This immunization technique combined with a powerful procedure for rapid isolation of large numbers of BDC has permitted us to produce a panel of mAb that recognize three presumably novel BDC Ags: BDCA-2, BDCA-3, and BDCA-4. We found that in noncultured human blood BDCA-2 and BDCA-4 are exclusively expressed by a CD123bright CD11c− DC population. This DC population is now commonly referred to as plasmacytoid BDC (4, 5, 6, 7, 10, 14, 16). Using BDCA-2 or BDCA-4 as a surface marker for immunomagnetic isolation and/or flow cytometric identification of plasmacytoid BDC, our results on frequency, immunophenotype, morphology, endocytic capacity, and maturation of these cells were consistent with most previous reports where a large panel of leukocyte Ags was used (3, 4, 5, 6, 7, 8, 10, 14). This clearly illustrates that both Ags are useful markers for plasmacytoid BDC in noncultured human blood. Preliminary results from stainings of tonsilar cells indicate that the T cell zone-associated plasmacytoid DC in peripheral lymphoid organs can also be discriminated from other lymphoid tissue-associated DC populations, such as germinal center DC, interdigitating DC, and follicular DC based on the expression of BDCA-2 and BDCA-4 (data not shown).
Concerning this point it is interesting that, unlike BDCA-2, BDCA-4 is also expressed on several in vitro differentiated DC populations: 1) in contrast to BDCA-2, BDCA-4 is expressed on both Mo-DC and CD34-derived DC; 2) whereas expression of BDCA-2 is completely down-regulated on plasmacytoid BDC once they have undergone IL-3-mediated maturation in culture, expression of BDCA-4 is, in fact, up-regulated on cultured plasmacytoid BDC; and 3) in contrast to BDCA-2, BDCA-4 is expressed within 12 h by a majority of cultured CD11c+ BDC, although it is unclear whether this is only true for the larger CD1c+ CD11cbright population or is also true for the smaller CD1c− CD11c+ CD123− population. The finding that no other BDCA-4+ cells than plasmacytoid BDC appear to be present in noncultured human blood, in fact, indicates that no counterparts of the in vitro differentiated BDCA-4+ DC populations are present in blood.
Labeling of BDCA-2 by anti-BDCA-2 mAb and incubation at 37°C induce rapid internalization of the Ag-mAb complex. In analogy to other endocytic receptors on DC that are down-regulated upon maturation, such as langerin (39), it is tempting to speculate that BDCA-2 may be a receptor with Ag capture function.
Expression of BDCA-3 was found to be restricted to a small population of CD1c− CD11c+ CD123− BDC in noncultured human blood. With respect to phenotype, morphology, endocytic capacity, and maturation requirements, this BDC population is quite similar to the CD1c+ CD11cbright CD123dim BDC population. However, apart from BDCA-3 and CD1c expression, our immunophenotypic analysis has revealed some striking differences: in contrast to CD1c+ BDC, BDCA-3+ BDC do not express the Fc receptors CD32, CD64, and FcεRI, and they do not express CD2. The lack of Fc receptor expression indicates that BDCA-3+ BDC, unlike CD1c+ BDC (40, 41), do not have the capability of Ig-mediated Ag uptake.
In principle, BDCA-3+ BDC and CD1c+ BDC may represent maturational stages of the same cell type or unrelated DC types. The fact that BDCA-3 expression is induced on a reasonable proportion of CD1c+ BDC after culture-induced maturation may be considered an argument in favor of the former concept, but because the same observation was also made for IL-3-stimulated plasmacytoid BDC, such data could also be taken as an argument in favor of a similar relationship between BDCA-3+ BDC and plasmacytoid BDC.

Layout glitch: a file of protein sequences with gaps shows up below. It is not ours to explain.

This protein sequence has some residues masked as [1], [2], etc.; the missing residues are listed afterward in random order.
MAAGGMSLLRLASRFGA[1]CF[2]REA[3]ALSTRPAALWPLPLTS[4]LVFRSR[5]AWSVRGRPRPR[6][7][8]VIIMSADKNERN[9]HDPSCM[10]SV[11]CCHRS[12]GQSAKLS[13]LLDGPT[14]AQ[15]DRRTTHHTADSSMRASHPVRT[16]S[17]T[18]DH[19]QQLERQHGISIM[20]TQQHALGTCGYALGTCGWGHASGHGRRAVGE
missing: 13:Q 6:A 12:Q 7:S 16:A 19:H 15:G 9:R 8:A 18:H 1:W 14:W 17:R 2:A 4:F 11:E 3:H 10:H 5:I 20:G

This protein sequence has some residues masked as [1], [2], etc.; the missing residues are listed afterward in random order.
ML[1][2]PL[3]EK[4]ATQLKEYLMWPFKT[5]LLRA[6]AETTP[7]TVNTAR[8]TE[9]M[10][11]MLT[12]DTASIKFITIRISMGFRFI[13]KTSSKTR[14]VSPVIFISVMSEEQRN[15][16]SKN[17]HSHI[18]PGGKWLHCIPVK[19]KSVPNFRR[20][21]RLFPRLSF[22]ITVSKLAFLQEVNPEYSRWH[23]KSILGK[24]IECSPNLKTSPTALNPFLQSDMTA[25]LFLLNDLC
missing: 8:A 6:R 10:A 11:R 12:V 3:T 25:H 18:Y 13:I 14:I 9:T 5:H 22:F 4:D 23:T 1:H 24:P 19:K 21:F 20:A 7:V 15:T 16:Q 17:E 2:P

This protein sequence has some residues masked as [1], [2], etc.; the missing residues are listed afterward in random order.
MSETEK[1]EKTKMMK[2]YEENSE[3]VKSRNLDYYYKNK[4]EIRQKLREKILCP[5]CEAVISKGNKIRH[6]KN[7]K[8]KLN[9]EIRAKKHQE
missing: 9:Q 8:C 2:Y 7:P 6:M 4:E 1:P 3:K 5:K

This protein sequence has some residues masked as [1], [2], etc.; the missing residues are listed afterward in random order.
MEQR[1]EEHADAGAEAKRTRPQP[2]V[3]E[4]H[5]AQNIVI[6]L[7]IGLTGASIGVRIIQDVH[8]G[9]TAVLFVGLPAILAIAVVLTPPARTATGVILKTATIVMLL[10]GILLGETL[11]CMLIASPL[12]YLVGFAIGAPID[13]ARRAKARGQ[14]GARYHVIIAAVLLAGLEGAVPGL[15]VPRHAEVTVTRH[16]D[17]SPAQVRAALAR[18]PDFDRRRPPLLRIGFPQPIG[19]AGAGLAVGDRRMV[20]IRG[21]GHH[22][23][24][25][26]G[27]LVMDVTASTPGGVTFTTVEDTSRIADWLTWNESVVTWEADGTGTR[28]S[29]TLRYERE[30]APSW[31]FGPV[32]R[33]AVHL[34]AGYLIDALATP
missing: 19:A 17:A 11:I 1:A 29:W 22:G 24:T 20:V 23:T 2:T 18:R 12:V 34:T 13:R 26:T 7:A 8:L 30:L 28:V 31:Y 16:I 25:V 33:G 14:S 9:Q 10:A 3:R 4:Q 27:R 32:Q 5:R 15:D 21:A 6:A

A recent study by Ito et al. (7) has provided evidence that CD1c+ CD11cbright BDC, in contrast to CD1c− CD11c+ BDC, have the capacity to acquire Langerhans cell characteristics (expression of Lag Ag, E-cadherin, and langerin, and presence of Birbeck granules) when cultured with GM-CSF, IL-4, and TGF-β1. If BDCA-3+ BDC and CD1c+ BDC represent maturational stages of the same cell type, this would indicate that BDCA-3+ BDC have either already lost or not yet acquired the capacity to differentiate into Langerhans cells.
In contradiction to our results, Ito et al. (7) have reported that CD1c+ CD11cbright BDC, unlike CD1c− CD11c+ BDC, express CD1a. This is, in fact, more than doubtful. The authors stated that they have used the two mAb, BL-6 and B-B5, for staining of CD1a and that a difference in staining intensity was actually observed when the two mAb were compared (staining with B-B5 was probably brighter). We found that staining of BDC was clearly negative using optimal titers of the CD1a mAb BL-6 and HI149, but positive using B-B5. Moreover, it turned out that B-B5, unlike BL-6 and HI149, stained a high proportion of CD19+ B cells in blood. Thus, the staining pattern of B-B5 was quite reminiscent of a CD1c mAb rather than a CD1a mAb, and, in fact, we could show that our CD1c mAb AD5-8E7 inhibits binding of B-B5 to MOLT-4 cells (data not shown). Therefore, we conclude that B-B5 recognizes CD1c and that CD1c+ BDC do not express CD1a.
Staining of CD1c+ BDC for CD1c, CD2, and CD14 revealed that a minor proportion of BDC expresses CD14 to a variable degree and that the level of CD1c as well as CD2 expression on these cells is inversely proportional to the level of CD14 expression (data not shown). This observation is in accordance with a linear differentiation model, in which CD1c+ CD2+ CD11cbright CD14− BDC are the progeny of CD14+ CD1c− CD2− monocytes rather than the progeny of a common precursor of both cell types. This concept finds further support in the observation of Crawford et al. (42) that a considerable proportion of CD14+ monocytes already expresses very low levels of CD2 and has the capacity to rapidly differentiate into mature DC with typical dendritic morphology and potent T cell stimulatory function when cultured with GM-CSF and IL-4.
In summary, the results of this study identify three presumably novel markers of BDC in human blood: 1) BDCA-2, 2) BDCA-4 for CD11c− CD123bright plasmacytoid BDC, and 3) BDCA-3 for CD11c+ CD123− BDC. A third population of CD11cbright CD123dim BDC can be identified based on the expression of CD1c and the lack of B cell lineage Ags. It is noteworthy that the expression profile of BDCA-2, BDCA-3, and BDCA-4 is virtually indistinguishable on all three subsets after maturation in culture. The use of CD1c (BDCA-1), BDCA-2, BDCA-3, and BDCA-4 mAb provides a convenient and efficient way to rapidly detect, enumerate, and isolate BDC populations from PBMC, leukapheresis material, or whole blood without apparent functional perturbation. This will be a valuable aid for their further functional and molecular characterization and may prove useful in elucidating their interrelationships. Furthermore, the ability to easily isolate BDC populations to homogeneity will greatly facilitate their clinical use.
We are grateful to W. Knapp, J. Moll, E. Butcher, J. P. Kinet, M. R. Parwaresch, and D. N. Hart for generous gifts of mAb. We thank S. Lange for expert technical assistance, and M. Assenmacher, I. Johnston, E. Müller, Y. Yamaguchi, and W. Godfrey for helpful discussions and comments on the manuscript.
↵1 Address correspondence and reprint requests to Dr. Jürgen Schmitz, Miltenyi Biotec GmbH, Friedrich Ebert Strasse 68, D-51429 Bergisch Gladbach, Germany. E-mail address:
↵2 Abbreviations used in this paper: BDC, blood dendritic cell; DC, dendritic cell; lin, lineage; MACS, magnetic cell sorting; Mo-DC, monocyte-derived DC; CD34-derived DC, CD34+ hemopoietic progenitor cell-derived DC; LY, Lucifer Yellow.
- Received April 21, 2000.
- Accepted August 29, 2000.
- Copyright © 2000 by The American Association of Immunologists